June 04. 2008
Her book is about family and faith
Most of us still remember Haley Scott -- now Haley Scott DeMaria.
could we forget her?
She was the miracle story from the Notre Dame bus
crash of 1992 that claimed two of her swimming teammates' lives.
Haley was initially told she would never walk again from the back injuries she
received during the Indiana Toll Road wreck -- just four miles from campus.
Two years later, she was swimming for the Irish again. Then three years
after that, she was running the Los Angeles Marathon.
Haley was our hero.
She inspired us with her courage, and we embraced her through her long and
And now with her new book, "What Though the Odds" (Cross Training
Publishing), she takes us back to that horrible night that forever changed her
life and the sometimes scary, often inspirational journey that followed.
She lives in Annapolis, Md., now with her husband, Jamie, and their two sons.
And what we learn from her soon-to-be-released book is that Meghan Beeler and
Colleen Hipp, those who perished in the bus crash, have continued to be very
much part of her everyday life, too.
"Truly, they are the reasons I have
worked as hard as I have and they have always been with me, inspiring me to
accomplish what they couldn't," Haley said in a recent phone conversation.
It is also obvious from the book that she continues to have special feelings for
her Notre Dame family and the South Bend community.
The nurses at Memorial Hospital and Irish athletic department personnel
are especially lauded.
"I kept a journal at school, and I recently read
one of my passages from eight months after the accident about how appreciative I
was that so many people still cared about me," she said. "And, really, when I am
back there, it still seems very much the same."
At 34 and a stay-at-home
mom for now with boys 6 and 4, Haley has returned to the swimming pool two or
three times a week.
"I've always loved the water," she said. "It is very
healing for me."
She no longer tries to conceal the scars from her
several operations -- many of them crucial to her quality of life -- that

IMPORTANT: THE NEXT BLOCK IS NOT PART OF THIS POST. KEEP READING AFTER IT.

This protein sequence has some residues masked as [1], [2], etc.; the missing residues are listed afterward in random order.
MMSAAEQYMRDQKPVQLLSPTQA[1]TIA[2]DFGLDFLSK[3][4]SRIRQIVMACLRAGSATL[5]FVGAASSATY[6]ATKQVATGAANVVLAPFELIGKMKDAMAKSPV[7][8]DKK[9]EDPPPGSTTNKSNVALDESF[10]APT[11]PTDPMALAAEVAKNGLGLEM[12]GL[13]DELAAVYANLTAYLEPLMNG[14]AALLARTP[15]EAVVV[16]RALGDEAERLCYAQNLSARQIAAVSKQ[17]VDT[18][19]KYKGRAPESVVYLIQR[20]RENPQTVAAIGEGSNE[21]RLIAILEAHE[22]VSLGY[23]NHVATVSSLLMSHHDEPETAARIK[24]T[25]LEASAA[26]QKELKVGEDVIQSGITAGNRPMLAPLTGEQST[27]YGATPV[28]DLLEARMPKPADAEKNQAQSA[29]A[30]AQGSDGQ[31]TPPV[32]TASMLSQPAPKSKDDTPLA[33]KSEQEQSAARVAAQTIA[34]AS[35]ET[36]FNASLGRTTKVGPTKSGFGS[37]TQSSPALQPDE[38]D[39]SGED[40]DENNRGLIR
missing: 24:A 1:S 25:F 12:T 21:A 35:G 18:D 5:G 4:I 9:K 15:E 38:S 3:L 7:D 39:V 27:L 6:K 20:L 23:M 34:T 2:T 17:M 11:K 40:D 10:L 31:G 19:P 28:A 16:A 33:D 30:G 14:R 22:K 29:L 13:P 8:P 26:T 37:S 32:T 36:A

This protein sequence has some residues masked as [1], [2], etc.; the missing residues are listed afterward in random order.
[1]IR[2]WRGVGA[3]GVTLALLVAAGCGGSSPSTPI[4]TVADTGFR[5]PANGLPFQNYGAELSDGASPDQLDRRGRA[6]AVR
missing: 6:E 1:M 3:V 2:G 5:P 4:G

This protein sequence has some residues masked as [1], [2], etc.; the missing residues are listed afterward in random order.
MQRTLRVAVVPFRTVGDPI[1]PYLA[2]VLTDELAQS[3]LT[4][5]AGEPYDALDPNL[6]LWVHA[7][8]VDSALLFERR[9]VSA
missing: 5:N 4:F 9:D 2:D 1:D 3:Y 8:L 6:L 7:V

straightened and supported her spine.
"I guess they are my badges of courage," she said. "I'm very proud of
what the doctors were able to do."
Haley's mental scars seem few,
although she does admit that she has never boarded a bus since the accident more
than 16 years ago.
And when her oldest son, James, was set to go on a
recent kindergarten field trip, she drove him instead of putting him on the
"I wasn't ready for that yet," she said. "At some point I
will let go, like my parents did for me, and I will let my sons make their own
Her book, co-written by Bob Schaller with a forward by Lou
Holtz, is about her family ... and friendships ... and faith -- and how all that
support helped her heal.
Somewhat shy as a teenager, she has slowly grown comfortable with being
an inspirational story to others.
"In many ways, I have been given a
gift," Haley said.
She doesn't want to waste it.
A board member of
the Notre Dame Monogram Club, she was recently in town with Jamie, her college
team's student manager, for a swimming reunion.
She will return Sept. 13
-- the day of the Notre Dame-Michigan football game -- and have a book signing
at the Hammes Bookstore.
"Both Jamie and I love Notre Dame and the community and even talked at
one point about the possibility of moving back there," she said.
Though the Odds" reveals, there are some very sad memories here -- and yet some
of the best she could ever have.
Bill Moor's column appears on
Tuesdays, Wednesdays, Fridays and Sundays. E-mail him at
email@example.com; write him at the South Bend Tribune, 225 W. Colfax Ave.,
South Bend, IN 46626; or call him at (574) 235-6072.
Haley Scott (now DeMaria) gets a hug from
her father, Steve, after she was able to return to swimming competition
for Notre Dame. The picture is included in Haley's new book, "What
Though the Odds," about her recovery from injuries she suffered in the
1992 bus crash that killed two of her teammates.